• But most the stations in NYC are not that far below ground, so yes, for mobility challenged people the lack of escalators and elevators is an issue, but for most people it’s maybe 2 flights of stairs.

    • One swipe fare systems work fine when there’s a flat fare for all rides; not so much when fares depend on distance traveled. Metrorail fares range from S1.75/$2.15 to $3.60/$5.90. To implement a flat fare, the base fare would probably have to jump to $2.50/$3.50. The surrounding counties would love to do this; DC has been the lone holdout. Is that really in the best interests of the readers of this blog?
      .
      tl;dr – with respect to the fare system, it’s useless to compare NYC subways and metrorail.

      • I think, especially since a few stops and you’re close to the max fare anyway, that I’d (personally) gladly pay a higher flat fare and just be able to walk out of the station when I’m exiting. The slowness and confusion of people leaving (even regular commuters, oddly) is infuriating. If it cost $100 more a year to just be able to stroll out, I’d take it.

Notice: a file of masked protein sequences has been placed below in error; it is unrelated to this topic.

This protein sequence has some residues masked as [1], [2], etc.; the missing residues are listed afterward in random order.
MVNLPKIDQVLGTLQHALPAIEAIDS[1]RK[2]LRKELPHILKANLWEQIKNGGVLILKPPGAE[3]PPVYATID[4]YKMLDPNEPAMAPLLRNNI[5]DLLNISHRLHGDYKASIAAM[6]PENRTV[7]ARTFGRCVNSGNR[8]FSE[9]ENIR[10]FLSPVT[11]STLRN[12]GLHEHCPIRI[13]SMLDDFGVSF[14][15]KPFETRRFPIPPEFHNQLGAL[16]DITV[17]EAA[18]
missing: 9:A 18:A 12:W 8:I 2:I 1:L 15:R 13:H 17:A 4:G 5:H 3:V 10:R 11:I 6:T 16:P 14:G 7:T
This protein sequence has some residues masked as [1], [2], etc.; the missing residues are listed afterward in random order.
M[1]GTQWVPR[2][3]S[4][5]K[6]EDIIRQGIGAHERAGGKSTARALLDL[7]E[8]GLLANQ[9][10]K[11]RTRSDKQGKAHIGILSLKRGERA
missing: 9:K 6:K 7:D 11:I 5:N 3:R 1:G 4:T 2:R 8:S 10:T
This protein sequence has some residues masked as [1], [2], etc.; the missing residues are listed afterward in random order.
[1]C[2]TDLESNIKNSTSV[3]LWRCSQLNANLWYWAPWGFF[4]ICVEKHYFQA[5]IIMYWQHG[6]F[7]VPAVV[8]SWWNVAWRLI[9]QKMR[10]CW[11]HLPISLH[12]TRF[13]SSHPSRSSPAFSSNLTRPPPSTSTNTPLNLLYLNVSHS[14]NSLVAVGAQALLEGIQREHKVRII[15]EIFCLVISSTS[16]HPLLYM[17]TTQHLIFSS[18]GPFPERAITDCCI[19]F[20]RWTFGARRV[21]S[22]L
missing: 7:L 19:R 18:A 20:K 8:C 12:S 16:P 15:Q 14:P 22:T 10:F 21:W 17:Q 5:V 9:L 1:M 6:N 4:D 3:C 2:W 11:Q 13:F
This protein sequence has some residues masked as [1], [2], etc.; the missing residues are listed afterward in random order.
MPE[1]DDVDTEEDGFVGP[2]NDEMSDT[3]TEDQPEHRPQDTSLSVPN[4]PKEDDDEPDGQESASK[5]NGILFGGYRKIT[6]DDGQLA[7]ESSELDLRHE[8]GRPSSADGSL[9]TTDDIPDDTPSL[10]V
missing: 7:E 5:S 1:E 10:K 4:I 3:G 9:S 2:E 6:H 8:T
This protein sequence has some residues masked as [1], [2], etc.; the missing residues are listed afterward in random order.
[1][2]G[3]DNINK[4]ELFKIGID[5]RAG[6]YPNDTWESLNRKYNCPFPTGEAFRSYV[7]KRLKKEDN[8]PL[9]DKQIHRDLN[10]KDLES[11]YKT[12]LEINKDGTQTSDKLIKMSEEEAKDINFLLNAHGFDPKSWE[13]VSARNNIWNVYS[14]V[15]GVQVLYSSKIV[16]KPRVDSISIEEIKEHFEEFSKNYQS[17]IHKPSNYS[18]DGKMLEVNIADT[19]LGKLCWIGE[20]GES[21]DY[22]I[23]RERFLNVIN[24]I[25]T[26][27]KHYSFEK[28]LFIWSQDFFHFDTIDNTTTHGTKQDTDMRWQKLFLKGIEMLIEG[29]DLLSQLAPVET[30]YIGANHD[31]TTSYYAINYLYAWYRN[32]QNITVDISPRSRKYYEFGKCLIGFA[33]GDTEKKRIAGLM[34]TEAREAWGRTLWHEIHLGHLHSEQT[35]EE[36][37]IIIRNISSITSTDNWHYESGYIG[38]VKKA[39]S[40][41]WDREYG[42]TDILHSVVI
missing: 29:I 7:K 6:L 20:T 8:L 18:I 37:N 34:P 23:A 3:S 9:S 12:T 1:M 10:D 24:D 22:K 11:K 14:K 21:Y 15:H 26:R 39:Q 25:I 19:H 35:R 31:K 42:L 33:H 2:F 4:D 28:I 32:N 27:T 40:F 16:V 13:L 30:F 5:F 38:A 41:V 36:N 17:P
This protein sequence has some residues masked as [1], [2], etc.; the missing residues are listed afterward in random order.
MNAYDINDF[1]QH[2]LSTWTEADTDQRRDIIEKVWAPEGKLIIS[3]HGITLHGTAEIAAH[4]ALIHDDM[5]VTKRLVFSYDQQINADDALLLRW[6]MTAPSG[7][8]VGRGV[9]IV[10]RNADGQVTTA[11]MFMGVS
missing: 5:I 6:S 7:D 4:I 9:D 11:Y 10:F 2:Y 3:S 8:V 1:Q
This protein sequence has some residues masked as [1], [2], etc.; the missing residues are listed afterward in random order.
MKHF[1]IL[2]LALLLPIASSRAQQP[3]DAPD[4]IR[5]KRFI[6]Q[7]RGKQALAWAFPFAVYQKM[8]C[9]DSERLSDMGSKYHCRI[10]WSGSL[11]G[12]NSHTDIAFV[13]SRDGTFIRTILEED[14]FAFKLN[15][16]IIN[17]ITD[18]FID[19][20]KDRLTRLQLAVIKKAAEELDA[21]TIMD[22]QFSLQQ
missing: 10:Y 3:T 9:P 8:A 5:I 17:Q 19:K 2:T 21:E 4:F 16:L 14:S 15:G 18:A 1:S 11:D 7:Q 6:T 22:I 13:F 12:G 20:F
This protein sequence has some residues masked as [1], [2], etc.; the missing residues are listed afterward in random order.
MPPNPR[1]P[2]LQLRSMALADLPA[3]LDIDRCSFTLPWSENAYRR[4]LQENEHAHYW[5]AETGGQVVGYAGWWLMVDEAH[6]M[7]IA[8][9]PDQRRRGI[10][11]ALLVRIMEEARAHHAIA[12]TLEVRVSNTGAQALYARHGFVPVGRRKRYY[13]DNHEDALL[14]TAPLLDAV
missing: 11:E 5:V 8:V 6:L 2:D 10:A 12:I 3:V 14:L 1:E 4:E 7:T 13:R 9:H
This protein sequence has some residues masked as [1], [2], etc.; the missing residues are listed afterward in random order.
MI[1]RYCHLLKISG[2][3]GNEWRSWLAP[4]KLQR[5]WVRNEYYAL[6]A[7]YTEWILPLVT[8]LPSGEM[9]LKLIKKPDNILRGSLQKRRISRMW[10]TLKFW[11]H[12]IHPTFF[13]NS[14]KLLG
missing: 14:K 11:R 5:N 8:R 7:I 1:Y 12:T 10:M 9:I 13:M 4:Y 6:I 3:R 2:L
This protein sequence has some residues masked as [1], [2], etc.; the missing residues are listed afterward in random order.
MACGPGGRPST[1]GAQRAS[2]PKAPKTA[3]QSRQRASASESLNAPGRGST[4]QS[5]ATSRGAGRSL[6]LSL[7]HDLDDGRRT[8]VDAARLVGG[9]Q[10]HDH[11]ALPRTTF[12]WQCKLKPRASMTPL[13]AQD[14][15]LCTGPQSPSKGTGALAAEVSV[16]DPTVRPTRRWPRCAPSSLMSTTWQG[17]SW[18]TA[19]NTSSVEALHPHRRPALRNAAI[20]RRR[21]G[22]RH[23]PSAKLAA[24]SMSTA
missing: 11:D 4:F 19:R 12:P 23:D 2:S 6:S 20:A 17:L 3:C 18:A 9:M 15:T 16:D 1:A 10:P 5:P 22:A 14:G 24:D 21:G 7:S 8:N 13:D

• Agreed. It works for the bus

        • A few stops and you’re at the max fare? Maybe in the burbs, but I commuted for years from Columbia Heights to Foggy Bottom, and paid the base fare (or close to it) – that’s well over 10 stops. Max fare would have been nearly a 200% increase.
          .
          And while it’s mighty nice of you to agree to pay an enhanced flat fare, for commuters it’ll be a lot more than $100 per year. Even if it’s an increase of $.50 per trip, that’s $1 per day. And at pek time, the minimum would likely increase by more than $1 per trip – that close to $500 per year. Many DC residents can’t afford that, and many of those that can aren’t willing to shoulder that kind of price increase to (i) subsidize suburban commuters and (ii) potentially save a minute or two per trip. Never happen, anyway.